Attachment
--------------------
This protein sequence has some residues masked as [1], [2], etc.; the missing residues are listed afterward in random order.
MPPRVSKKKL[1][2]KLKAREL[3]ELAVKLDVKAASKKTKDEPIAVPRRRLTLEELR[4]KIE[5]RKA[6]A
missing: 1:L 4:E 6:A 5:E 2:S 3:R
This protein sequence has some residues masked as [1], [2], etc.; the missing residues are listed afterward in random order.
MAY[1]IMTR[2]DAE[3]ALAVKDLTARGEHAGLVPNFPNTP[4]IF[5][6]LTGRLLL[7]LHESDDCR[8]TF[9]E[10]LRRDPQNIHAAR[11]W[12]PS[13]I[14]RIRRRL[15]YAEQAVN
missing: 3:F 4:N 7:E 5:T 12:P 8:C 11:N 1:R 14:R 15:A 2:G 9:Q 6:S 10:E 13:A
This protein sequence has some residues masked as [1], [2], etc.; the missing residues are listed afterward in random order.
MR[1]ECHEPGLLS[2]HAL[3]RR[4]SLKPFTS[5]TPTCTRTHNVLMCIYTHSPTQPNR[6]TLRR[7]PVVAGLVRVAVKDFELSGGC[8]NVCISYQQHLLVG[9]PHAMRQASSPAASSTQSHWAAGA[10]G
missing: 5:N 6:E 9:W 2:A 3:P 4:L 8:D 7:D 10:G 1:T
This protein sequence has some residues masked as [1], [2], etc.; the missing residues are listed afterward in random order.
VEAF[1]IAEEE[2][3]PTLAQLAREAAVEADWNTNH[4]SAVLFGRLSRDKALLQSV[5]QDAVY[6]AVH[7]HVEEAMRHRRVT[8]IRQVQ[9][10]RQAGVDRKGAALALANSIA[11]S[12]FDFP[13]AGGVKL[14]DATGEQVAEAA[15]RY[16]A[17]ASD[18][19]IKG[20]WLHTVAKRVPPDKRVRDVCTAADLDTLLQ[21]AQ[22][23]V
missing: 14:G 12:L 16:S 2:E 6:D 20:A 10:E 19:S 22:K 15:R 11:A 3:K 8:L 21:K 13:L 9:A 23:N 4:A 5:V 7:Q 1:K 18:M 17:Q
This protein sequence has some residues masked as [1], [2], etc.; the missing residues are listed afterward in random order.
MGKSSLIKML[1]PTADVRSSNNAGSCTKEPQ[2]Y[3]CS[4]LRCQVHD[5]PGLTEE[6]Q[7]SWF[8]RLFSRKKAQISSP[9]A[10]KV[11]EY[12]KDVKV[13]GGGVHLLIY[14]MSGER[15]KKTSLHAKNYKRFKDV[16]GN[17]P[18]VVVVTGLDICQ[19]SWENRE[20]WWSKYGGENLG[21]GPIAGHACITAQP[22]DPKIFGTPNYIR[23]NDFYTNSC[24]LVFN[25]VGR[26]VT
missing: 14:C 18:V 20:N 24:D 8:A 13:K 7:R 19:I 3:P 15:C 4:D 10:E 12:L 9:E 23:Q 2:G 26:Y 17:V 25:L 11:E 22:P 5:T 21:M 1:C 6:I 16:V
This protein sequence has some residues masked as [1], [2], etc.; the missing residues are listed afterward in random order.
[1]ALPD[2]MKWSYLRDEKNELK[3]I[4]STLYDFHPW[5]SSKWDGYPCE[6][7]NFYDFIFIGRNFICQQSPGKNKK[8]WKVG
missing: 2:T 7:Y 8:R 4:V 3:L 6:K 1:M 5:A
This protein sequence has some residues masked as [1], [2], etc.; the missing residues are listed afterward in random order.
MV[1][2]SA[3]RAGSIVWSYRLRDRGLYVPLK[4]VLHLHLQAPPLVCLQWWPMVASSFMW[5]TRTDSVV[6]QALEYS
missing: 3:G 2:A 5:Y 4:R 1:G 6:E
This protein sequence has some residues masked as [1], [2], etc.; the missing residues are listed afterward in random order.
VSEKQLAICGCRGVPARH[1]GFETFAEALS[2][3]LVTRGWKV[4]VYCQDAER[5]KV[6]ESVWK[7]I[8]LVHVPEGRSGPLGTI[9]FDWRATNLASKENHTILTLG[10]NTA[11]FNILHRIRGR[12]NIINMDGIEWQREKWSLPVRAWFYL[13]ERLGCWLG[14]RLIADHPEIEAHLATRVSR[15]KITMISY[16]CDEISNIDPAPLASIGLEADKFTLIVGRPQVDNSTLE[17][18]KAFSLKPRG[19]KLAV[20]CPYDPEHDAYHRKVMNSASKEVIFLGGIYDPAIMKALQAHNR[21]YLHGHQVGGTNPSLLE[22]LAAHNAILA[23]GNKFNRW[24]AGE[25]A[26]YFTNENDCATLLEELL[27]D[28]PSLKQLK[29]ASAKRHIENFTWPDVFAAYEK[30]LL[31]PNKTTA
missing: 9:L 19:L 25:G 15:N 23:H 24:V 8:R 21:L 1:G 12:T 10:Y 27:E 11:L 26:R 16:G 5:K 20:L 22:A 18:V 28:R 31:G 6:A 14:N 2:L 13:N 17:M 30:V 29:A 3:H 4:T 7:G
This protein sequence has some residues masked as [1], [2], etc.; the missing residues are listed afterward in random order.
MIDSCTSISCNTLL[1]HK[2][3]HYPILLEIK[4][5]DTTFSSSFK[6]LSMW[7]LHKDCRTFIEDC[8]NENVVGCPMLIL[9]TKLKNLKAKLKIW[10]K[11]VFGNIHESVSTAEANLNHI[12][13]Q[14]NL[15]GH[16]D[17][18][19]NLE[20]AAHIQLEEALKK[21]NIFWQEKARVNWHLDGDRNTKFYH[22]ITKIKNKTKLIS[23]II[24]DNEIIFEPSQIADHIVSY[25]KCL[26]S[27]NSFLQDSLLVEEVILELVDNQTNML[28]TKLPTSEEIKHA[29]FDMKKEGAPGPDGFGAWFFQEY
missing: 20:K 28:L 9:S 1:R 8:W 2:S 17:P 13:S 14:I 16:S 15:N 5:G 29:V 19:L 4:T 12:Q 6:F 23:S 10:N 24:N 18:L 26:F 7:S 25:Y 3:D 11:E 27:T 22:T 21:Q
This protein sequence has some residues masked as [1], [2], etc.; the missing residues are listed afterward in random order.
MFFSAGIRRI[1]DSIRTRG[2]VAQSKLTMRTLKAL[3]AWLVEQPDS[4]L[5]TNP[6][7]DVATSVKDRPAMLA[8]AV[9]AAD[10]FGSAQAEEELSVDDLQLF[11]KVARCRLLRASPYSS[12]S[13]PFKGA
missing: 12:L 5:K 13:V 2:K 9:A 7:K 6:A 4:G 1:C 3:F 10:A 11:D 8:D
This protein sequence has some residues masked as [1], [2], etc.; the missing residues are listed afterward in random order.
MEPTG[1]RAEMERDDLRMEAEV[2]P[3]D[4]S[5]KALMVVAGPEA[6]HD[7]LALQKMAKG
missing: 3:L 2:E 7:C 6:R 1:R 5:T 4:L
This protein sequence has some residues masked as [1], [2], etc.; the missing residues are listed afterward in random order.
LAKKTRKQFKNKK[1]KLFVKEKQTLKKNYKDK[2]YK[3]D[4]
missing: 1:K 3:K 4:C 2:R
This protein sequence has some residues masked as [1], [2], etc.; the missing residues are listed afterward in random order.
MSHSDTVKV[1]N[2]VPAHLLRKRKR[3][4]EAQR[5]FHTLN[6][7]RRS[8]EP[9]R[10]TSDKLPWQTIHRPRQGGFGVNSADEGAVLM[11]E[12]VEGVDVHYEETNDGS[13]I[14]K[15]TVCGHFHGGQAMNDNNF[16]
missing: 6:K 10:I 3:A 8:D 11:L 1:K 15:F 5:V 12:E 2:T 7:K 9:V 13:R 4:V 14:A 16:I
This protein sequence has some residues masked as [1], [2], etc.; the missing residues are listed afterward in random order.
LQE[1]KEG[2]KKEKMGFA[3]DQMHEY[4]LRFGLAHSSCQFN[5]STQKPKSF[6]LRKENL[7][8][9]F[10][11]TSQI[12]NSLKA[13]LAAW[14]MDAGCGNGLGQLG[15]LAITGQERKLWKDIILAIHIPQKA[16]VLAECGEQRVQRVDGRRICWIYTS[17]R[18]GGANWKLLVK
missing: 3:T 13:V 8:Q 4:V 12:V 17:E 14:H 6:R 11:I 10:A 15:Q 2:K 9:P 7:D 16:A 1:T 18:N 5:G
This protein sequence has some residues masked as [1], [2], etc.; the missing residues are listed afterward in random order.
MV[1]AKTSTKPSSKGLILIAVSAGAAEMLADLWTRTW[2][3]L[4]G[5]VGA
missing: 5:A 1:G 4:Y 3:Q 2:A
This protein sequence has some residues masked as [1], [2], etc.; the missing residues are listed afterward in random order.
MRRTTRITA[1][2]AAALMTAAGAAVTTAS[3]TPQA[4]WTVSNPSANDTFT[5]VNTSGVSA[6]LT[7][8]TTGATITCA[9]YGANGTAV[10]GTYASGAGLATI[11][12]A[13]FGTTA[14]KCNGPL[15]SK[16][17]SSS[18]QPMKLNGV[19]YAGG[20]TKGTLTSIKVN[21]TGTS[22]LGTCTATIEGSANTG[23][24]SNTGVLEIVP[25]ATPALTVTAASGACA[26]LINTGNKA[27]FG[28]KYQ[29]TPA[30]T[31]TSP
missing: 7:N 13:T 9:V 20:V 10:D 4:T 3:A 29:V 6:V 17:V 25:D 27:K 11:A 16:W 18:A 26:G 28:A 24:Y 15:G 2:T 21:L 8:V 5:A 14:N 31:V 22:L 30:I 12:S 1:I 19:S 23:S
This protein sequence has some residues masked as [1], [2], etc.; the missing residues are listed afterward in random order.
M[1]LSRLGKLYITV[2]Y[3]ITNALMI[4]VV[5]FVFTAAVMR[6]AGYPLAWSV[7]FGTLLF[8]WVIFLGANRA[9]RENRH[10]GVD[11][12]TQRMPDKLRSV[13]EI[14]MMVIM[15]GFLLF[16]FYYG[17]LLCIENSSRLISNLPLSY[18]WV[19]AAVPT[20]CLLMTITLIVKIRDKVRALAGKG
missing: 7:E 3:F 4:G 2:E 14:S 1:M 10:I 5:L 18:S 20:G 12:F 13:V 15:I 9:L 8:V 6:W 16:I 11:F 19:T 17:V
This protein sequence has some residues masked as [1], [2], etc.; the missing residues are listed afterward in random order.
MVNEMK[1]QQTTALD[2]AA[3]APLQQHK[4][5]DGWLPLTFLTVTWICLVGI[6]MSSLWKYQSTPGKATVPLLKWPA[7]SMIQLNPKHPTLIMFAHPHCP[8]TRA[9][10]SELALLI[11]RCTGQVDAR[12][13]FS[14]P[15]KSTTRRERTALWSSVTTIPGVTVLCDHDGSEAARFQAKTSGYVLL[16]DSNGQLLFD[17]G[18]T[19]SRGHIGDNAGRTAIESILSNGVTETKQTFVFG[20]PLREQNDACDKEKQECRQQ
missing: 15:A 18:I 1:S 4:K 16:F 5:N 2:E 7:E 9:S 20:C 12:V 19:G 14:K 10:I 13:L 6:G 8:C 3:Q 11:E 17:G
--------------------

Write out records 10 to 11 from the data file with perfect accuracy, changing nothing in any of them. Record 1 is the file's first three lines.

This protein sequence has some residues masked as [1], [2], etc.; the missing residues are listed afterward in random order.
MFFSAGIRRI[1]DSIRTRG[2]VAQSKLTMRTLKAL[3]AWLVEQPDS[4]L[5]TNP[6][7]DVATSVKDRPAMLA[8]AV[9]AAD[10]FGSAQAEEELSVDDLQLF[11]KVARCRLLRASPYSS[12]S[13]PFKGA
missing: 12:L 5:K 13:V 2:K 9:A 7:K 6:A 4:G 1:C 3:F 10:A 11:D 8:D
This protein sequence has some residues masked as [1], [2], etc.; the missing residues are listed afterward in random order.
MEPTG[1]RAEMERDDLRMEAEV[2]P[3]D[4]S[5]KALMVVAGPEA[6]HD[7]LALQKMAKG
missing: 3:L 2:E 7:C 6:R 1:R 5:T 4:L